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Rosh Kollel: Rabbi Mordecai Kornfeld

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Kesuvos 9

KESUVOS 6-9 - have been anonymously dedicated by a unique Ohev Torah and Marbitz Torah living in Ramat Beit Shemesh, Israel.


(a) (R. Elazar): A Chasan who claims that the Kalah's opening was open (i.e. she is not a virgin) is believed, and she becomes forbidden to him (we suspect that she had relations with someone after the engagement).
(b) Question: She should be permitted, because there is a double doubt!
1. Perhaps she had relations before the engagement.
2. Even if the relations were during the engagement, perhaps she was forced to have relations against her will.
(c) Answer#1: R. Elazar's law applies to the wife of a Kohen, who becomes forbidden to her husband even if she was forced.
(d) Answer#2: His law applies to a girl who became engaged (through her father) before the age of 3 (in which case relations definitely occurred during the engagement).
(e) Question: A Mishnah already teaches this (that if one says that something is forbidden to him, it becomes forbidden to him, even if he is contradicted)!
1. (Mishnah): One says to a woman, I engaged you to myself, and she denies it. He may not marry her relatives, but she may marry his relatives.
(f) Answer: In the Mishnah, he certainly knows the truth. R. Elazar has to teach his law, since we might have thought that a man cannot tell if the opening was already open.
(g) Question: Did R. Elazar really say this? (This contradicts a teaching of his)!
1. (R. Elazar): A woman only becomes forbidden to her husband through Kinuy (warning not to be in seclusion with a particular man) and seclusion, as in the episode (of David and Bas Sheva).
2. Question: This cannot be correct - there was no Kinuy and seclusion in that episode!
i. Also - She did not become forbidden!
3. Correction: R. Elazar meant, we see that a woman only becomes forbidden through Kinuy and seclusion *from* the episode, in which there was not Kinuy and seclusion, and she did not become forbidden.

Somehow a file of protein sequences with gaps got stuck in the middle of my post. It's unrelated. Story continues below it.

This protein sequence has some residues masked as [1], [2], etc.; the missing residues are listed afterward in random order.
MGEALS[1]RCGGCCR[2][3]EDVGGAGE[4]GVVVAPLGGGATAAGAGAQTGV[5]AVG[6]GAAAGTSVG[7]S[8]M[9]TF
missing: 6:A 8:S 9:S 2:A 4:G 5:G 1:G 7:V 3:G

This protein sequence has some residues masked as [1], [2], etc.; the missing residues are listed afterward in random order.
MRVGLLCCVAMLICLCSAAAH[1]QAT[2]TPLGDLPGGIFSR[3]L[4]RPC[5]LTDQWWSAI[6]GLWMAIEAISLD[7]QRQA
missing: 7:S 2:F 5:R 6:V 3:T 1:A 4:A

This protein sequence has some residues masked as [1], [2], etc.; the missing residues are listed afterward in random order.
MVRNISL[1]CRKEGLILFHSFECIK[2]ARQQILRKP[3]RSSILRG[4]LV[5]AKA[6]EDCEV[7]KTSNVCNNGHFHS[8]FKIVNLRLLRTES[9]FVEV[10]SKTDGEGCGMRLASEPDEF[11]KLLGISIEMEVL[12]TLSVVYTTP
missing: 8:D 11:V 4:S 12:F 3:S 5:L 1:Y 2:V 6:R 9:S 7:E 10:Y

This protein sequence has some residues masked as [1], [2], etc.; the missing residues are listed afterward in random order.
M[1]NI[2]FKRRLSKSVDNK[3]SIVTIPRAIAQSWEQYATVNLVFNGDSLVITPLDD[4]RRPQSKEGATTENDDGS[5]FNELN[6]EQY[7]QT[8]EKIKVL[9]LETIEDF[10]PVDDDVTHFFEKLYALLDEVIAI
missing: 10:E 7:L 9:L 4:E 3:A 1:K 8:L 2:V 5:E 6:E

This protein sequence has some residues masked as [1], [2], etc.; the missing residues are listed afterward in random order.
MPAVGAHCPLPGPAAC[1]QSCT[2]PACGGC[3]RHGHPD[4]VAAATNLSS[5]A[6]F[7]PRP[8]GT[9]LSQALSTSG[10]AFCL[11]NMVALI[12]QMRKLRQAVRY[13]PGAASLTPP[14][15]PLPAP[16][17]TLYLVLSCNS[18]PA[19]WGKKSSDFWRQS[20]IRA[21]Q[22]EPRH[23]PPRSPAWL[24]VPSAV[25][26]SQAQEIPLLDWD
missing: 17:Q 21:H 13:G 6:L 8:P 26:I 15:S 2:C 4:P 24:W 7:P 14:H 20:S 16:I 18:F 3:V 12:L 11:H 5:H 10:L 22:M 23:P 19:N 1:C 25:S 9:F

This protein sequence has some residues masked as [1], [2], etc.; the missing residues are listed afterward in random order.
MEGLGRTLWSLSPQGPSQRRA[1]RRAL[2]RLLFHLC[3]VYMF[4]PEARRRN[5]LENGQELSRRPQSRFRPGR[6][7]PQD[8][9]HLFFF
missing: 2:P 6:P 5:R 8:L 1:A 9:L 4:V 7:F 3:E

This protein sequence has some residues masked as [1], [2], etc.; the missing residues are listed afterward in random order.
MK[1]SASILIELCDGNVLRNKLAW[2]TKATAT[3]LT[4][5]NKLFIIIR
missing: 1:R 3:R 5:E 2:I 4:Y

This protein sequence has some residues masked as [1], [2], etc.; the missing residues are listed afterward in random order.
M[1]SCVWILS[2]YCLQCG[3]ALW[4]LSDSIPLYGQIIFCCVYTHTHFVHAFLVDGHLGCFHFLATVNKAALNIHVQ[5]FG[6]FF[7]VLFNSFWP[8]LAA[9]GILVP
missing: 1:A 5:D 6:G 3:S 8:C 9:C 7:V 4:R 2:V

4. The question remains; the claim of an open opening is not a case of Kinuy and seclusion!
(h) Counter-question: Do you think that R. Elazar says (she can become forbidden) only through Kinuy and seclusion, but not through witnesses?!
(i) Retraction: R. Elazar's other teaching says: A woman becomes forbidden through 2 witnesses; if there was Kinuy and seclusion, even 1 witness can make her forbidden.
1. The claim of an open opening is like 2 witnesses.
(a) Question: Why didn't she become forbidden in the episode?
(b) Answer#1: She was forced.

(c) Answer#2 (Rav Shmuel Bar Nachmani): Everyone who went to war in David's army wrote a document of divorce to his wife.
1. (Rav Yosef): "Take Arovasam" - these are things between man and wife (i.e. marriage, which is taken (removed) through divorce).
(a) (Abaye): Our Mishnah teaches R. Elazar's law!
1. 'A virgin is married on Wednesday' - but not Thursday - because the Chasan may calm down (and not come to Beis Din).
(b) If the concern is that he will pay a Kesuvah (which she does not deserve) - let him pay it! (It is his own fault for calming down.)
(c) Rather, we are concerned that he come to Beis Din, so we will rule that she is forbidden to him.
(d) Suggestion: Isn't it the case, that he claims that the opening was open?
(e) Rejection: No, he claims that there was no blood.
(f) (Rav Yehudah): One who claims that the opening was open is believed to deprive her of her Kesuvah.
(g) Question (Rav Yosef): A Mishnah teaches this!
1. (Mishnah): One who eats by his father-in-law in Yehudah without witnesses cannot later complain that his Kalah is not a virgin, since he goes in seclusion with her.
2. We infer, in Galil (where they do not go in seclusion) he may make such a claim.
3. If the claim is to make her forbidden on him - this should also apply in Yehudah!
4. Rather, the claim must be to deprive her of her Kesuvah.
5. Suggestion: He claims that the opening was open.
6. Rejection: No, the claim is that there was no blood.
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